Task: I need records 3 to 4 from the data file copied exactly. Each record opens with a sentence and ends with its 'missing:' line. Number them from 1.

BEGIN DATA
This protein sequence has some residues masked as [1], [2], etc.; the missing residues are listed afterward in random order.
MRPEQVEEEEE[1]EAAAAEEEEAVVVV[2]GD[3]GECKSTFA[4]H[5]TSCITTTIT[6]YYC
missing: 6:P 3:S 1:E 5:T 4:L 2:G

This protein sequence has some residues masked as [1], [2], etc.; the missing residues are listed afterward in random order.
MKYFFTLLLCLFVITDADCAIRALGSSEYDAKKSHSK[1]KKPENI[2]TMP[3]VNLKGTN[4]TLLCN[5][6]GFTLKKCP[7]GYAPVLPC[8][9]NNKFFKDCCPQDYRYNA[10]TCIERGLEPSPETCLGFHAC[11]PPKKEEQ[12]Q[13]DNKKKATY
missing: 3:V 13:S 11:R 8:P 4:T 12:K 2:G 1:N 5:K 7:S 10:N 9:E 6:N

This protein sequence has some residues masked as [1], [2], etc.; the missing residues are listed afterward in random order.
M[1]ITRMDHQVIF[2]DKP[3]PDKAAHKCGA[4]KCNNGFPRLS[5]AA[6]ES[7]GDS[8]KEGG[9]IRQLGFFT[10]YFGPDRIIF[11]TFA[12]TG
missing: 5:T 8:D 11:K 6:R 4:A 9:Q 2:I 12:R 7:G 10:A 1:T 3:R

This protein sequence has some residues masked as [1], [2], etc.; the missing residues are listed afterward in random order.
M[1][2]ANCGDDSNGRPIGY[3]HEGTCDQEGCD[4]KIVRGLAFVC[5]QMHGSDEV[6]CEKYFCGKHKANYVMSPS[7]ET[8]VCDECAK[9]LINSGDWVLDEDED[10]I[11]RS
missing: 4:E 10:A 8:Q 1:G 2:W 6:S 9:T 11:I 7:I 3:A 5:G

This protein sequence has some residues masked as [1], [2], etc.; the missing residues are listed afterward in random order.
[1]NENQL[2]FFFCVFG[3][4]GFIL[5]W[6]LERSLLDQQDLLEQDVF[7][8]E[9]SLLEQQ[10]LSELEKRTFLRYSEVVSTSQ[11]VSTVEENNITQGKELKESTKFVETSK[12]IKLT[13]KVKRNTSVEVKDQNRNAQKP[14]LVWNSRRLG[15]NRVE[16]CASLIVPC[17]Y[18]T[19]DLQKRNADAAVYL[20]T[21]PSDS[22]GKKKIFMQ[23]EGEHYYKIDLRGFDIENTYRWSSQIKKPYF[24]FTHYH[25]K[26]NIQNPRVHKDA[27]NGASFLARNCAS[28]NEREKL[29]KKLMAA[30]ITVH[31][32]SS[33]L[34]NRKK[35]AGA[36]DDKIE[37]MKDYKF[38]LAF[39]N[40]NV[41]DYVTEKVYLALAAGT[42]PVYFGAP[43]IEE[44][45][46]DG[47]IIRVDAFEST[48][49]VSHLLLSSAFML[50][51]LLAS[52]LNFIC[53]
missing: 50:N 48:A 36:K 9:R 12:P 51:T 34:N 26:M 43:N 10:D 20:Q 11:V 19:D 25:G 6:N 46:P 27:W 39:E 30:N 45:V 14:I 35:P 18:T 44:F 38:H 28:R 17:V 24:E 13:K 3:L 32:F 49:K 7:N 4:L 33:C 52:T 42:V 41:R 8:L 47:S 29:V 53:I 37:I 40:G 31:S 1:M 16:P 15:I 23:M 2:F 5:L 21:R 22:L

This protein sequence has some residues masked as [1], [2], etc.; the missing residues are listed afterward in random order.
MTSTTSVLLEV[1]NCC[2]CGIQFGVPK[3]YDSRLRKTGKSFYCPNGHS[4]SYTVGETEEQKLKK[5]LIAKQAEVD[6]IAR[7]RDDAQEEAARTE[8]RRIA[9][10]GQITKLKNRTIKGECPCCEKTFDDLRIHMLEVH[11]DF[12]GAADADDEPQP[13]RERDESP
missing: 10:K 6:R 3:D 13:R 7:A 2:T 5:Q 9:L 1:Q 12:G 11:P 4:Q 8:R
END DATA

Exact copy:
This protein sequence has some residues masked as [1], [2], etc.; the missing residues are listed afterward in random order.
M[1]ITRMDHQVIF[2]DKP[3]PDKAAHKCGA[4]KCNNGFPRLS[5]AA[6]ES[7]GDS[8]KEGG[9]IRQLGFFT[10]YFGPDRIIF[11]TFA[12]TG
missing: 5:T 8:D 11:K 6:R 4:A 9:Q 2:I 12:R 7:G 10:A 1:T 3:R

This protein sequence has some residues masked as [1], [2], etc.; the missing residues are listed afterward in random order.
M[1][2]ANCGDDSNGRPIGY[3]HEGTCDQEGCD[4]KIVRGLAFVC[5]QMHGSDEV[6]CEKYFCGKHKANYVMSPS[7]ET[8]VCDECAK[9]LINSGDWVLDEDED[10]I[11]RS
missing: 4:E 10:A 8:Q 1:G 2:W 6:S 9:T 11:I 7:I 3:A 5:G